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Posts posted by kbrandsma

  1. Major service is at 30K intervals or 90K. 


    If you have no records or proof of work done from previous owner, it is always good to error on the side of caution and do some things to ensure you are at suggestive mileage maintenance recommendations. If you are not leaking oil from RMS, your Cam Angles are ok (+-6 degrees) and since your clutch is fine, I would wait for your 90K maintenance to do IMS, RMS and Clutch.  AOS is easier when tranny is dropped so if that is ok I would wait unto 90K as well. 


    Brake fluid should be replaced every two(2) years and sooner if  you track your 996.


    When you decide to replace your coolant, then do your water pump and I would upgrade to LNE 155 degree thermostat. 


    During your next oil change, replace stock filter with LNE's  spin-on oil filter and magnetic drain plug.  Also consider mag filter and maybe send sample of oil to Blackstone.  I started testing my oil on my MY98' 986 at 90K and currently have 150K on the clock.


    I'm of the opinion not to replace coil packs unless they are cracked and/or throw an error.  Spark plug change frequency is every 30K. As is the serpentine belt and in the process check idler pulleys and replace if not operating properly. My idlers have never been replaced.


    Fuel filter changes are every 30K, but I think yours is with the fuel pump (front trunk) and should be fine.

    • Upvote 1
  2. There could be a couple of issues.  If you are a contributing member there is are several TSB's (Technical Service Bulletins) that address this issue.  I always keep a 1 1/4 " grey plastic pvc nut (Lowes for under $2) to provide a space between the gas nozzle and the top of the gas throat.  Some service stations have relaxed emission controls and those pumps don't create a problem.  Let me know and I will send more info and photos!

  3. Definitely the center console aux power supply used by many to supply power connections for aftermarket stereos and the like.  So in your case, It doesn't go to anything.


    Should be 4 wires with one being a ground, one switched power and one constant power.  Its the same type of plug connection used in the North America stock Boxster rear speaker kits.

  4. It sounds like you have a parasitic draw on your battery and from your tests indicate  a possible short to ground on your alarm horns.


    Using a volt-ohm meter (VOM). Connect it in series in AMP mode between the battery negative terminal (not positive side) and the ground cable. Also have all doors and engine cover closed and disconnect the trunk light. Measure your current draw. You should get a normal reading of about 50 or so milliamps (ma). Since your battery is going dead, your number will probably be much higher.

    Watching the VOM you can then pull a fuse one at a time. I'd start with the fuse that runs the alarm horns.  When you pull the correct fuse the current draw will drop dramatically. Check against an electrical schematic and see what else electrical is on that same circuit and then thru the process of elimination find the culprit.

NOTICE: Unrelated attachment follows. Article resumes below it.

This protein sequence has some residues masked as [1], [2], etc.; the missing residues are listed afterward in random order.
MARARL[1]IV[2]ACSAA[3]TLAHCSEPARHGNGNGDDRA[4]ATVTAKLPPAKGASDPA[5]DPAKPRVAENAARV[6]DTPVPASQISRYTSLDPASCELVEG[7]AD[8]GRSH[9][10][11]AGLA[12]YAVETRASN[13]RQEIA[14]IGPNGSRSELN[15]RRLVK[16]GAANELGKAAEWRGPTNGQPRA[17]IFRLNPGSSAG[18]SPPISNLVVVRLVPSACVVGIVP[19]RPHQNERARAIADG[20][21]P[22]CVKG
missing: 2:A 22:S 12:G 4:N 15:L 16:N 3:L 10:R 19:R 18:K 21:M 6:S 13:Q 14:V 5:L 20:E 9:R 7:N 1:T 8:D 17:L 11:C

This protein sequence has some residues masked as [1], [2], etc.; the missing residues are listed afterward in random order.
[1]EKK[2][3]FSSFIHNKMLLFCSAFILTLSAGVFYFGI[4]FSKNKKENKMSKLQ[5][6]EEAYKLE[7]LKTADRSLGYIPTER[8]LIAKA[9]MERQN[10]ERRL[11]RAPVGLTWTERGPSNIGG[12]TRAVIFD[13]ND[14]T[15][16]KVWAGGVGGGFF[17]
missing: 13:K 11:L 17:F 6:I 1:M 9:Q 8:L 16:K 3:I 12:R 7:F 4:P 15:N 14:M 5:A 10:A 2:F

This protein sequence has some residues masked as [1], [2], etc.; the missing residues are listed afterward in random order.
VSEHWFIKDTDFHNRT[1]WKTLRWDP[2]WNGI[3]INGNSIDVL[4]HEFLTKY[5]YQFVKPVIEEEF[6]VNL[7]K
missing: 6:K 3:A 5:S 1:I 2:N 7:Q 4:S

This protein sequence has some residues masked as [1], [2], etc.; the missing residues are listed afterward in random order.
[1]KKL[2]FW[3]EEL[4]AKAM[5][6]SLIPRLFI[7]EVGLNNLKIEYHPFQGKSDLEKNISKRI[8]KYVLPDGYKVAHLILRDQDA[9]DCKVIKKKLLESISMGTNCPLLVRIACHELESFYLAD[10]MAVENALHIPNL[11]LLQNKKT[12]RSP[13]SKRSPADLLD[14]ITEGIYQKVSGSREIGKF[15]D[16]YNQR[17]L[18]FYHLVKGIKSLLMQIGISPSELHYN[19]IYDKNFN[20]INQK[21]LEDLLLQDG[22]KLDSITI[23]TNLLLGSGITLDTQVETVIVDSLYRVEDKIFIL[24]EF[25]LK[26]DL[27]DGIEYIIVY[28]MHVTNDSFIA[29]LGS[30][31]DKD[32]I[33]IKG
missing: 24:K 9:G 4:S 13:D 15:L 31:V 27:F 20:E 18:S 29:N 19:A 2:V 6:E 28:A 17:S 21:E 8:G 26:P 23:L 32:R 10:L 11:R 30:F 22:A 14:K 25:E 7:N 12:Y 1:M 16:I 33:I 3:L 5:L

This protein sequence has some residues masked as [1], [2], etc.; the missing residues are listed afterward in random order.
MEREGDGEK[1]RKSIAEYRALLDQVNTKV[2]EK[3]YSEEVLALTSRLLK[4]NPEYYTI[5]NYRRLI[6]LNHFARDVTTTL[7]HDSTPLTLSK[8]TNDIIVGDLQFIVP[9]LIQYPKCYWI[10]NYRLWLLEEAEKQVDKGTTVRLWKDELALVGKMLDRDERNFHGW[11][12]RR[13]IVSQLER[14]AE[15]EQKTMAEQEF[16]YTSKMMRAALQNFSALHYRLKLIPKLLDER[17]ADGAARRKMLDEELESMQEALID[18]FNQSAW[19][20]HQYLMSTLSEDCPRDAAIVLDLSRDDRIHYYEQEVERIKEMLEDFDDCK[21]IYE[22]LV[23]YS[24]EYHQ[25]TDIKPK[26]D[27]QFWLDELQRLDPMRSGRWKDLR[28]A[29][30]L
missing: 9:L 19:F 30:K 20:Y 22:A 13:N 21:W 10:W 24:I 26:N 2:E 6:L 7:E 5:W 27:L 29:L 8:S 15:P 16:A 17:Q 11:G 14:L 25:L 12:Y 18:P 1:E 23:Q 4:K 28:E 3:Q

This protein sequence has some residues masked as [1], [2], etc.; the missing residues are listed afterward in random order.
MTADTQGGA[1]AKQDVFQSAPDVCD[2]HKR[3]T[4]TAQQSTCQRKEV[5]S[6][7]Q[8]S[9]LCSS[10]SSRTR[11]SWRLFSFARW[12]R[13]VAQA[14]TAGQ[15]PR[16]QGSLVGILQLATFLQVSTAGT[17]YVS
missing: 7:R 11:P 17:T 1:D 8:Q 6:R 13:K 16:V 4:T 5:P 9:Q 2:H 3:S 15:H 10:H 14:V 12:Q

You may have to re-wire a circuit (or two) to fix the problem. 

  5. Julie,


    If you ever do get a CEL I have a Durametric you can use.  I'm local and would be glad to assist.  As long as your doing the clutch, the  IMS and the RMS, I would also recommend replacing the transmission fluid with a Porsche approved 75-90W oil and maybe upgrading the thermostat with the LN 155 degree one. You also might want to consider getting your oil tested after hitting 90K and upgrading to a spin on filter.   Remember brakes should be bleed every two (2) years.

  6. I've never bought a new one, but have purchased several used from eBay and and also from LA Dismantlers.  I've always followed the directions (in English on Clockspring) without any problems.   You would think the new ones would be dead center, but I wouldn't count on it.  After installing (and wheels facing dead center and true), just lift the stop and turn clockwise until it stops, note the arrow (on the center part you turned) then turn counterclockwise two turns and then continue until the arrows mate up.  The hardest part is getting the steering wheel dead center.  You may have to remove (redo)  and move the steering wheel a notch left or right.




  7.  The out position is preferred and easier to place some plastic upholstery tools behind it.  You can try small screwdrivers with some tape over the blades.


    Once you pull the black button off  you will see the white switch inside the opening. Squeeze the 2 tabs on the side of the switch while pulling the switch out with needle nose pliers. I use needle nose on one side to push that side in while pinching the main part of the switch, push the opposite tab in with a small screwdriver or your finger and pull the switch straight out.


    I have not removed that switch without it being in the ON position (out) and have heard when you pull it while in the off position you could break it.


    You might try freeing the switch by grabbing just the center part of the switch and pushing it in then pulling it out with the needle nose.

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